The official said the number of cases of sexual abuse was much more widespread than previously thought, adding that most of the cases are prevalent in the rural areas.
"Initially we were not able to know what was happening in the country because of the poor communication, but now communication is everywhere - there's mobiles across the country," Mr Hussein, from the Ministry of Gender, Children and Social Development, told the BBC's Network Africa programme.
Last year, 600 male teachers were dismissed and so far this year 550 teachers have lost their jobs for either kissing, touching or impregnating girls out a total teaching staff of 240,000 countrywide, the report added.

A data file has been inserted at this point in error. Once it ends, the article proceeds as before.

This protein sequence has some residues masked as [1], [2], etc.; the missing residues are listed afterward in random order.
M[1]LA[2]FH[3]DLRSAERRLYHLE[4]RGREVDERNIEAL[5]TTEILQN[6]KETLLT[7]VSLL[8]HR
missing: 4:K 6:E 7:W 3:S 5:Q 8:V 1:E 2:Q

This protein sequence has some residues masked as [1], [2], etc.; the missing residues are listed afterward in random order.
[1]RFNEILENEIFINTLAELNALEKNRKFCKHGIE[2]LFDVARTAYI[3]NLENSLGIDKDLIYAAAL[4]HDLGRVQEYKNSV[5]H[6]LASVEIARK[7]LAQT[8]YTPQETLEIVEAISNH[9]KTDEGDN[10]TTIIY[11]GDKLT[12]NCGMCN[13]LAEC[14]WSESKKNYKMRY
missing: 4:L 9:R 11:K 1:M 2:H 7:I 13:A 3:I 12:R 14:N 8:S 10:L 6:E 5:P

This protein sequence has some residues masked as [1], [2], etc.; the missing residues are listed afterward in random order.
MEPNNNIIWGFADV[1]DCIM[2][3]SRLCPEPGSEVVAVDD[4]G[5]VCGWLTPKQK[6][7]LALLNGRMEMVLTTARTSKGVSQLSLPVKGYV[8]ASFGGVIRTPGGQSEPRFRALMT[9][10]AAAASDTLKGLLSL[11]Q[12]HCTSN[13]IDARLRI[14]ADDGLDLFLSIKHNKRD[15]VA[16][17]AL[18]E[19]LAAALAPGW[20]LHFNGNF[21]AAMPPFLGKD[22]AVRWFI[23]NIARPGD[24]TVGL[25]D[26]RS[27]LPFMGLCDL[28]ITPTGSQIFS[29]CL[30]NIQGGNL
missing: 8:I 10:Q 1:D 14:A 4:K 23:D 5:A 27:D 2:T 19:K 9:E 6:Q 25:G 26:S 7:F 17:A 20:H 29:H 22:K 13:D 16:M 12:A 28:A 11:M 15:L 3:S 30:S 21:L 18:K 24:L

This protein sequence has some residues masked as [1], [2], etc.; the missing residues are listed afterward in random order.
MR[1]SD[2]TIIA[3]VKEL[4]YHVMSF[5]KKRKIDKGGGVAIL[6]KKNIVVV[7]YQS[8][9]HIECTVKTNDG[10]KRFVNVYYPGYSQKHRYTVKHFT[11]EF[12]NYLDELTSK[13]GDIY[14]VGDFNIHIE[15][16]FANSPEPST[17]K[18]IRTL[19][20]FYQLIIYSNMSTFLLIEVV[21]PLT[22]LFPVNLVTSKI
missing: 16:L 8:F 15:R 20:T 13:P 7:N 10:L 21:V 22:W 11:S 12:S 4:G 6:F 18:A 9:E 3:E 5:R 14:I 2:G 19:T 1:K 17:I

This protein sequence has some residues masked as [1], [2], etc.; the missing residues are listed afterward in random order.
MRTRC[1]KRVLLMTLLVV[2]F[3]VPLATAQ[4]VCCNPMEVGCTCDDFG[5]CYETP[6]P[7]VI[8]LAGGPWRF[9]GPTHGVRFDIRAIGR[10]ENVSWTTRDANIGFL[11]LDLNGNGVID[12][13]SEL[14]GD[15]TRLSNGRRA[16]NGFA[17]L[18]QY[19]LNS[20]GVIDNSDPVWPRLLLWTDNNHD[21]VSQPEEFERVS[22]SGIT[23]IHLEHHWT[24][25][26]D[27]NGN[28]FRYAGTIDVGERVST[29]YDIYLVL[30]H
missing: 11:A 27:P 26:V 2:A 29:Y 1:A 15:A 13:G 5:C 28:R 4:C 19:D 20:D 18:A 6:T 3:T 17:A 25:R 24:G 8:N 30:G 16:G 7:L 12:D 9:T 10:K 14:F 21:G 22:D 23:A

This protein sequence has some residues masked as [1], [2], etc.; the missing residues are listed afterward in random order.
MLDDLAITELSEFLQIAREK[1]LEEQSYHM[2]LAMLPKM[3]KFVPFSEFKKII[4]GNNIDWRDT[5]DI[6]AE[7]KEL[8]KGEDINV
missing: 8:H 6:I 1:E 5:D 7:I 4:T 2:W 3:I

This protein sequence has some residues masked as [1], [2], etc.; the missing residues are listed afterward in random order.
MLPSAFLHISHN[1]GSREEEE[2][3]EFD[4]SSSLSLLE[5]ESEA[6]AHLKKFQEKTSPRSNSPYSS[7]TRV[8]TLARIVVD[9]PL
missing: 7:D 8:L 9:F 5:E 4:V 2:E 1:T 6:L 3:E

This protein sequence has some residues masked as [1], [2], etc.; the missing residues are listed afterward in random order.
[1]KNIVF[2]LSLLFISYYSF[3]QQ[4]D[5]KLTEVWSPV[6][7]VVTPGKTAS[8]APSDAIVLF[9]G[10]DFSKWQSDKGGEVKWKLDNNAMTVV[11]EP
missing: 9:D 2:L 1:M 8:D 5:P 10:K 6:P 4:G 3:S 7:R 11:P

According to Brian Weke of Cradle Foundation, school officials do not usually report the matter to the police but he agreed the condition is widespread in the country.
He gave an example of a case in Nyanza province last year: "I found that in one primary school we had over 20 girls who were pregnant and nearly half the number were actually impregnated by the teachers themselves."
There were also reports that parents of these young girls were often given money to prevent them from reporting the cases of sexual abuse to the authorities.
It was likewise reported that female teachers are also having illicit affairs with their young male students. A former teacher, Jane Thuo said,
"We see young men having affairs with older women and it is being replicated at school," she told the BBC.